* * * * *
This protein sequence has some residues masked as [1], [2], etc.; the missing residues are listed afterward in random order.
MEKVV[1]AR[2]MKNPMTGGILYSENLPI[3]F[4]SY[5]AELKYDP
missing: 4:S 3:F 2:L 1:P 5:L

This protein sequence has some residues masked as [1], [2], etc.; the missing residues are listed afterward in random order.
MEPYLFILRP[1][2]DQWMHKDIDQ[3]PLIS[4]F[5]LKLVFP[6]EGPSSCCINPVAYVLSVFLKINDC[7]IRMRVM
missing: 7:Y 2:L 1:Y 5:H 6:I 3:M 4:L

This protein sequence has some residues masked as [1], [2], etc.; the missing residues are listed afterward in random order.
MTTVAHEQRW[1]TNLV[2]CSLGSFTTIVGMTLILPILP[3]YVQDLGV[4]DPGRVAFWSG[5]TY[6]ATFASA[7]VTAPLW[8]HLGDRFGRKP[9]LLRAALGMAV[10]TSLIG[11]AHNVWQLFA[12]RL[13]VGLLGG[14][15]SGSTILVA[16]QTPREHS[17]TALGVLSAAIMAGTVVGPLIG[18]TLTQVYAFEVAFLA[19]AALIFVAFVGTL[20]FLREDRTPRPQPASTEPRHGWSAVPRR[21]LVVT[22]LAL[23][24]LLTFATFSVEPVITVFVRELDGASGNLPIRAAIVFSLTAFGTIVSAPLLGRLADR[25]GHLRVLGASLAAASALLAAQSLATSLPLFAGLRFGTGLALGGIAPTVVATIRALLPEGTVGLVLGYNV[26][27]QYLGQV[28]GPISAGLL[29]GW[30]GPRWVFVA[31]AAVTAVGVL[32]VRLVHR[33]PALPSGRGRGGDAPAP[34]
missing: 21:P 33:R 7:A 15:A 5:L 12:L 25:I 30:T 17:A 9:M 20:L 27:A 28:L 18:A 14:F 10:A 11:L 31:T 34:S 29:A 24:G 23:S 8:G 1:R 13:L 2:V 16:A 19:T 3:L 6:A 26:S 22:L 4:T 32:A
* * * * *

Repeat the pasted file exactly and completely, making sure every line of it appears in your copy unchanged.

This protein sequence has some residues masked as [1], [2], etc.; the missing residues are listed afterward in random order.
MEKVV[1]AR[2]MKNPMTGGILYSENLPI[3]F[4]SY[5]AELKYDP
missing: 4:S 3:F 2:L 1:P 5:L

This protein sequence has some residues masked as [1], [2], etc.; the missing residues are listed afterward in random order.
MEPYLFILRP[1][2]DQWMHKDIDQ[3]PLIS[4]F[5]LKLVFP[6]EGPSSCCINPVAYVLSVFLKINDC[7]IRMRVM
missing: 7:Y 2:L 1:Y 5:H 6:I 3:M 4:L

This protein sequence has some residues masked as [1], [2], etc.; the missing residues are listed afterward in random order.
MTTVAHEQRW[1]TNLV[2]CSLGSFTTIVGMTLILPILP[3]YVQDLGV[4]DPGRVAFWSG[5]TY[6]ATFASA[7]VTAPLW[8]HLGDRFGRKP[9]LLRAALGMAV[10]TSLIG[11]AHNVWQLFA[12]RL[13]VGLLGG[14][15]SGSTILVA[16]QTPREHS[17]TALGVLSAAIMAGTVVGPLIG[18]TLTQVYAFEVAFLA[19]AALIFVAFVGTL[20]FLREDRTPRPQPASTEPRHGWSAVPRR[21]LVVT[22]LAL[23][24]LLTFATFSVEPVITVFVRELDGASGNLPIRAAIVFSLTAFGTIVSAPLLGRLADR[25]GHLRVLGASLAAASALLAAQSLATSLPLFAGLRFGTGLALGGIAPTVVATIRALLPEGTVGLVLGYNV[26][27]QYLGQV[28]GPISAGLL[29]GW[30]GPRWVFVA[31]AAVTAVGVL[32]VRLVHR[33]PALPSGRGRGGDAPAP[34]
missing: 21:P 33:R 7:A 15:A 5:L 12:L 25:I 30:T 17:A 9:M 20:L 27:A 28:L 18:A 14:F 10:A 11:L 31:T 34:S 29:A 24:G 23:S 8:G 1:R 13:L 2:V 16:A 19:T 3:L 6:A 26:S 22:L 4:T 32:A